Given enough political will and enough choice, we can save the world. Or, as this case study shows, we can let things continue to go to hell in a handbasket lined with peach blossoms.
Atlanta, the titular center city, contains only some 7 percent of the 6 million inhabitants of the greater area called Atlanta. That metropolis, writes native son Pendergrast (Beyond Fair Trade: How One Small Coffee Company Helped Transform a Hillside Village in Thailand, 2015, etc.), constitutes a “vast world where most people who say they live ‘in Atlanta’ actually reside” strung out somewhere on a beltway or endless avenue named, inevitably, Peachtree. The BeltLine is one, “a twenty-two-mile ring of mostly defunct rail lines, running through forty-five neighborhoods girdling Atlanta’s downtown.” Faced with this crumbling bit of infrastructure, Atlanta writ large has been trying to remake it to spur development and redevelopment, bringing life to an often ghostly downtown, and, with luck, easing the city’s notorious gridlock. In all this, Atlanta has discernible options that may lead to better tomorrows in a nation not well known for long-term thinking. The author turns in a lively urban history, charting Atlanta’s growth and linking it to political developments over time—not least of them Jim Crow laws that forged many of those wrong-side-of-the-tracks neighborhoods. He is generally optimistic, even in a time when taxpayers are reluctant to shoulder the burden of improving the commonweal: “Change is in the air in Atlanta,” he writes, “mostly for the good.” Where money and political will have been spent, that is, things have changed for the better, though the author also reckons, eyes open, that the possibility also exists that Atlantans will “continue to live segregated and unequal lives.”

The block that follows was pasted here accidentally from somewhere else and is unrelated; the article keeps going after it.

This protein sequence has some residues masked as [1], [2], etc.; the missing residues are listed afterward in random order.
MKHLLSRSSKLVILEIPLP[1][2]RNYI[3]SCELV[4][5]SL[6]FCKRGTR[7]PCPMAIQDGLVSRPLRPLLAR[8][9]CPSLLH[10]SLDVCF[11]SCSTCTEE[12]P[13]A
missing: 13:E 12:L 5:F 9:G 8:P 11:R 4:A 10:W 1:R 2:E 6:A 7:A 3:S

A welcome look at a city—a mass of cities—not often heard from in the urban-studies literature and of wide interest well beyond the I-95 corridor.